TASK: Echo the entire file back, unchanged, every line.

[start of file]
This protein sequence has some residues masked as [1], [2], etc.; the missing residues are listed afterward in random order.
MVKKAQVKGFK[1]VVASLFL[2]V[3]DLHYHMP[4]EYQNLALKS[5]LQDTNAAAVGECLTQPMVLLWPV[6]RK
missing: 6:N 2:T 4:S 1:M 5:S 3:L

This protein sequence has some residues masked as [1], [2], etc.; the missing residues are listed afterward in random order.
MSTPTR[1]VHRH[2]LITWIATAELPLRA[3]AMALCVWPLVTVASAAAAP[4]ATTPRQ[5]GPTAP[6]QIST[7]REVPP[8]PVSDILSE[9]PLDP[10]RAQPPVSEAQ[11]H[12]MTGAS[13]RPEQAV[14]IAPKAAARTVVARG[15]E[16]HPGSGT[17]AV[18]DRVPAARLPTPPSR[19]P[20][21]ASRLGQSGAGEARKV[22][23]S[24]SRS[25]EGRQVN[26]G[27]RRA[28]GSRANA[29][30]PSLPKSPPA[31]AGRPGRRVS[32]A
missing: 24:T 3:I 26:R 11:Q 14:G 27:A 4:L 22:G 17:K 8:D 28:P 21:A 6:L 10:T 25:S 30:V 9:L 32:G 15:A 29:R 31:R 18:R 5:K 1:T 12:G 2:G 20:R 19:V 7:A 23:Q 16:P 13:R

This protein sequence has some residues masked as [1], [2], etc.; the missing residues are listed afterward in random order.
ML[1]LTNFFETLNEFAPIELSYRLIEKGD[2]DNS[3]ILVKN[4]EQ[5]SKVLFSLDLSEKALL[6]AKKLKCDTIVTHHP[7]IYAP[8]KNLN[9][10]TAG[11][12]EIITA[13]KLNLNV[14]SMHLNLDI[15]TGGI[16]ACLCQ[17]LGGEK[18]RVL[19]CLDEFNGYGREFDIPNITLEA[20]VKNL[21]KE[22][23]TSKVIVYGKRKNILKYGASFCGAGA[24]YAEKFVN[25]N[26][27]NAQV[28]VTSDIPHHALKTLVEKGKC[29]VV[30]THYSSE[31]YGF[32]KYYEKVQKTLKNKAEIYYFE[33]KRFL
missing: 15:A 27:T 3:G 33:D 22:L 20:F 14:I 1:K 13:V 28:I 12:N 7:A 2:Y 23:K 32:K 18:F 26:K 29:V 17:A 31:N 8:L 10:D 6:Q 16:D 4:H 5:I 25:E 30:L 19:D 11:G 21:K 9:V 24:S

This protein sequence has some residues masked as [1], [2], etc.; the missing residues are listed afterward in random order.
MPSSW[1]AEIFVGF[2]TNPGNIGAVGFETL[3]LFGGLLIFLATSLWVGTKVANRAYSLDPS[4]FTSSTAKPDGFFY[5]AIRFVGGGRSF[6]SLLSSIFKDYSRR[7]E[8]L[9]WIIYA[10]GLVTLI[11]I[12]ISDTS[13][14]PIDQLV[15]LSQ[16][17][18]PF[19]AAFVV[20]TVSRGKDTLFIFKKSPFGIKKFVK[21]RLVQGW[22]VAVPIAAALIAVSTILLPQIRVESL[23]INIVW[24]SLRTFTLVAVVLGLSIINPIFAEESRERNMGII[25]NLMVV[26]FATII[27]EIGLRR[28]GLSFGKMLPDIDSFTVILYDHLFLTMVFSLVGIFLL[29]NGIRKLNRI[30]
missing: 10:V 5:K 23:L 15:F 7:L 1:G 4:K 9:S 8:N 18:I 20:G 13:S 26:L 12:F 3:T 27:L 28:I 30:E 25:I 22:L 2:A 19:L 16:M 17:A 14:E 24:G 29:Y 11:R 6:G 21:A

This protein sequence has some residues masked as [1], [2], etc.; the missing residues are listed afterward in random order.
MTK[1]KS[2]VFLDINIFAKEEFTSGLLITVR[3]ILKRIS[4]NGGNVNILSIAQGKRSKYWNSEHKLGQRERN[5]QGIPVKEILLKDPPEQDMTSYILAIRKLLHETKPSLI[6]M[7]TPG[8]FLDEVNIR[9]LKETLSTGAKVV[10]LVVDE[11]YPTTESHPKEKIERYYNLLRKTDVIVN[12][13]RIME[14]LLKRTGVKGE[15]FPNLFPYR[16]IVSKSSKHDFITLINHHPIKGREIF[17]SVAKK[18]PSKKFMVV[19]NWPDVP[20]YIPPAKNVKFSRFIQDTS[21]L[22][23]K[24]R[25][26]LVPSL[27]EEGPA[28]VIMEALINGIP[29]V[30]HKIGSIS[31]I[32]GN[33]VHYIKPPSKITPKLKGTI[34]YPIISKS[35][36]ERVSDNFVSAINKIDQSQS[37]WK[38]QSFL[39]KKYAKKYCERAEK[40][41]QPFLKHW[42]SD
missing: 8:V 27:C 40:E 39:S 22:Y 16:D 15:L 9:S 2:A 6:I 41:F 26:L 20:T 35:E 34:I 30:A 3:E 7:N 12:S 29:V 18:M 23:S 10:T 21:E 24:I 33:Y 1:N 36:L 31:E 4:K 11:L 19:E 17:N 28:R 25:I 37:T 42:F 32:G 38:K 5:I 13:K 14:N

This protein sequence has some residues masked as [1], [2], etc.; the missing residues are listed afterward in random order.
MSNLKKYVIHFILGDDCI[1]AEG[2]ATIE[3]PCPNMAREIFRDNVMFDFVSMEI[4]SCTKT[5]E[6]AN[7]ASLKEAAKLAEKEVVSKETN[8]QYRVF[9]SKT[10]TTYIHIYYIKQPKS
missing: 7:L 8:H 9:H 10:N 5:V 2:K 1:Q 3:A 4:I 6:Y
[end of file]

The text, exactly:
This protein sequence has some residues masked as [1], [2], etc.; the missing residues are listed afterward in random order.
MVKKAQVKGFK[1]VVASLFL[2]V[3]DLHYHMP[4]EYQNLALKS[5]LQDTNAAAVGECLTQPMVLLWPV[6]RK
missing: 6:N 2:T 4:S 1:M 5:S 3:L

This protein sequence has some residues masked as [1], [2], etc.; the missing residues are listed afterward in random order.
MSTPTR[1]VHRH[2]LITWIATAELPLRA[3]AMALCVWPLVTVASAAAAP[4]ATTPRQ[5]GPTAP[6]QIST[7]REVPP[8]PVSDILSE[9]PLDP[10]RAQPPVSEAQ[11]H[12]MTGAS[13]RPEQAV[14]IAPKAAARTVVARG[15]E[16]HPGSGT[17]AV[18]DRVPAARLPTPPSR[19]P[20][21]ASRLGQSGAGEARKV[22][23]S[24]SRS[25]EGRQVN[26]G[27]RRA[28]GSRANA[29][30]PSLPKSPPA[31]AGRPGRRVS[32]A
missing: 24:T 3:I 26:R 11:Q 14:G 27:A 4:L 22:G 17:K 8:D 28:P 21:A 6:L 10:T 25:S 30:V 9:L 32:G 15:A 29:R 31:R 18:R 5:K 1:T 12:G 2:G 20:R 19:V 7:A 23:Q 16:P 13:R

This protein sequence has some residues masked as [1], [2], etc.; the missing residues are listed afterward in random order.
ML[1]LTNFFETLNEFAPIELSYRLIEKGD[2]DNS[3]ILVKN[4]EQ[5]SKVLFSLDLSEKALL[6]AKKLKCDTIVTHHP[7]IYAP[8]KNLN[9][10]TAG[11][12]EIITA[13]KLNLNV[14]SMHLNLDI[15]TGGI[16]ACLCQ[17]LGGEK[18]RVL[19]CLDEFNGYGREFDIPNITLEA[20]VKNL[21]KE[22][23]TSKVIVYGKRKNILKYGASFCGAGA[24]YAEKFVN[25]N[26][27]NAQV[28]VTSDIPHHALKTLVEKGKC[29]VV[30]THYSSE[31]YGF[32]KYYEKVQKTLKNKAEIYYFE[33]KRFL
missing: 15:A 27:T 3:G 33:D 22:L 20:F 14:I 1:K 13:V 28:I 12:N 7:A 2:Y 23:K 32:K 18:F 26:K 29:V 17:A 31:N 8:L 10:D 6:Q 16:D 4:H 5:I 25:E 30:L 19:D 11:G 21:K 9:V 24:S

This protein sequence has some residues masked as [1], [2], etc.; the missing residues are listed afterward in random order.
MPSSW[1]AEIFVGF[2]TNPGNIGAVGFETL[3]LFGGLLIFLATSLWVGTKVANRAYSLDPS[4]FTSSTAKPDGFFY[5]AIRFVGGGRSF[6]SLLSSIFKDYSRR[7]E[8]L[9]WIIYA[10]GLVTLI[11]I[12]ISDTS[13][14]PIDQLV[15]LSQ[16][17][18]PF[19]AAFVV[20]TVSRGKDTLFIFKKSPFGIKKFVK[21]RLVQGW[22]VAVPIAAALIAVSTILLPQIRVESL[23]INIVW[24]SLRTFTLVAVVLGLSIINPIFAEESRERNMGII[25]NLMVV[26]FATII[27]EIGLRR[28]GLSFGKMLPDIDSFTVILYDHLFLTMVFSLVGIFLL[29]NGIRKLNRI[30]
missing: 10:V 5:K 23:L 15:F 7:L 1:G 4:K 9:S 8:N 18:I 20:G 13:S 26:L 12:F 3:T 27:L 28:I 30:E 25:I 22:L 2:A 19:L 16:M 17:A 14:E 24:G 29:Y 11:R 6:G 21:A

This protein sequence has some residues masked as [1], [2], etc.; the missing residues are listed afterward in random order.
MTK[1]KS[2]VFLDINIFAKEEFTSGLLITVR[3]ILKRIS[4]NGGNVNILSIAQGKRSKYWNSEHKLGQRERN[5]QGIPVKEILLKDPPEQDMTSYILAIRKLLHETKPSLI[6]M[7]TPG[8]FLDEVNIR[9]LKETLSTGAKVV[10]LVVDE[11]YPTTESHPKEKIERYYNLLRKTDVIVN[12][13]RIME[14]LLKRTGVKGE[15]FPNLFPYR[16]IVSKSSKHDFITLINHHPIKGREIF[17]SVAKK[18]PSKKFMVV[19]NWPDVP[20]YIPPAKNVKFSRFIQDTS[21]L[22][23]K[24]R[25][26]LVPSL[27]EEGPA[28]VIMEALINGIP[29]V[30]HKIGSIS[31]I[32]GN[33]VHYIKPPSKITPKLKGTI[34]YPIISKS[35][36]ERVSDNFVSAINKIDQSQS[37]WK[38]QSFL[39]KKYAKKYCERAEK[40][41]QPFLKHW[42]SD
missing: 8:V 27:C 40:E 39:S 22:Y 16:D 15:L 9:S 2:A 6:I 41:F 26:L 20:T 35:E 34:I 30:A 3:E 7:N 12:S 29:V 18:M 23:S 10:T 21:E 24:I 33:Y 1:N 36:L 31:E 4:K 11:L 19:E 17:N 28:R 25:I 37:T 42:F 32:G 38:K 5:I 13:K 14:N

This protein sequence has some residues masked as [1], [2], etc.; the missing residues are listed afterward in random order.
MSNLKKYVIHFILGDDCI[1]AEG[2]ATIE[3]PCPNMAREIFRDNVMFDFVSMEI[4]SCTKT[5]E[6]AN[7]ASLKEAAKLAEKEVVSKETN[8]QYRVF[9]SKT[10]TTYIHIYYIKQPKS
missing: 7:L 8:H 9:H 10:N 5:V 2:K 1:Q 3:A 4:I 6:Y